Payment of the british debts: the commission established under Article 6 of the Jay Treaty to settle British prewar debt claims could not reach agreement and dissolved in 1799. In January 1802 a settlement was reached by which the U.S. agreed to pay £600,000 sterling, that is, $2,664,000, the sum to be paid in three annual installments (Madison, Papers, Sec. of State Ser., 1:7–8; Miller, Treaties description begins Hunter Miller, ed., Treaties and other International Acts of the United States of America, Washington, D.C., 1931–48, 8 vols. description ends , 2:488–9; Perkins, First Rapprochement description begins Bradford Perkins, The First Rapprochement: England and the United States, 1795–1805, Philadelphia, 1955; Berkeley, 1967 description ends , 117–19, 140–1).

Appropriation … was for timber: for the act “authorizing the purchase of Timber for naval purposes” passed by Congress on 25 Feb. 1799, see U.S. Statutes at Large description begins Richard Peters, ed., The Public Statutes at Large of the United States… 1789 to March 3, 1845, Boston, 1855–56, 8 vols. description ends , 1:622. In his report Stoddert noted that the appropriation for $200,000 had been expended on frames for two ships and “in preparing docks for receiving the timber, and wharves for building the ships.” Stoddert explained that the Navy Department was in the practice of “drawing on one appropriation for all Navy purposes, until that appropriation is exhausted, leaving until the settlement of the agent’s accounts, the charges against each appropriation for which the money has been expended” (Report of the Secretary of the Navy, 5, 6). Gallatin included the passage on the Navy Department’s spending practices in his reference to pages in Stoddert’s report in Enclosure No. 3.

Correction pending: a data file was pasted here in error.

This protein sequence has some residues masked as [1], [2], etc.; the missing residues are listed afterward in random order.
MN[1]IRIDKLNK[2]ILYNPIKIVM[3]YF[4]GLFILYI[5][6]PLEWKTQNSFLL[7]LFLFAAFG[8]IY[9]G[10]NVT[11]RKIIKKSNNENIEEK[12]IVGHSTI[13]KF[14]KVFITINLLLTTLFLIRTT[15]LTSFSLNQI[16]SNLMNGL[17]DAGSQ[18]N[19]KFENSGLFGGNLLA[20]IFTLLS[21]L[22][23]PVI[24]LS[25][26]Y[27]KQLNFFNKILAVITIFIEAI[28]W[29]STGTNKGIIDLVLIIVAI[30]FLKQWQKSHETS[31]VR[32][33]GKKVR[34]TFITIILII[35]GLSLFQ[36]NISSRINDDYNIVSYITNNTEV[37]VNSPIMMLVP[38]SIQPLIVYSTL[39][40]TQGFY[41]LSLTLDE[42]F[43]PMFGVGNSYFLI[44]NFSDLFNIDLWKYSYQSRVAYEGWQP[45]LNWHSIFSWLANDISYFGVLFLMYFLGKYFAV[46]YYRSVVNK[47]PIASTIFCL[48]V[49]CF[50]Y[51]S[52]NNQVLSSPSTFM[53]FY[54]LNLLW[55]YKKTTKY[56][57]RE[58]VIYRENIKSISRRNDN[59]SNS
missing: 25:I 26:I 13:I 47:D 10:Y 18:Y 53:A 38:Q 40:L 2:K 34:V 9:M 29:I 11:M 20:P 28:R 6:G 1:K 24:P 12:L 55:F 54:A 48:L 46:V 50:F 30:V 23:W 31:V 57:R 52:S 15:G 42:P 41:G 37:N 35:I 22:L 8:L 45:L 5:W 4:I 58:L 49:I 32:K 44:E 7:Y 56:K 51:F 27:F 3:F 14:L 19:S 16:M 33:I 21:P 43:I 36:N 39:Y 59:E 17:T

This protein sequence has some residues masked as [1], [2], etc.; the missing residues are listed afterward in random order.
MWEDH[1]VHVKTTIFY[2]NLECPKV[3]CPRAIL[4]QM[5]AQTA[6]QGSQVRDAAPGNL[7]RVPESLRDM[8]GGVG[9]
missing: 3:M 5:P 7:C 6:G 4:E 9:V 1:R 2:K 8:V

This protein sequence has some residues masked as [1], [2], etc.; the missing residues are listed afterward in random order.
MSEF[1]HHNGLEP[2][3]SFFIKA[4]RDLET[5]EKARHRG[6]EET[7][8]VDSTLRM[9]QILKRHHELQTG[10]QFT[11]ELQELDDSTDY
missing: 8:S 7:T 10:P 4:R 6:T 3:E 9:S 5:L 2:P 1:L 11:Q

1Preceding two words interlined.

2Preceding ten words interlined.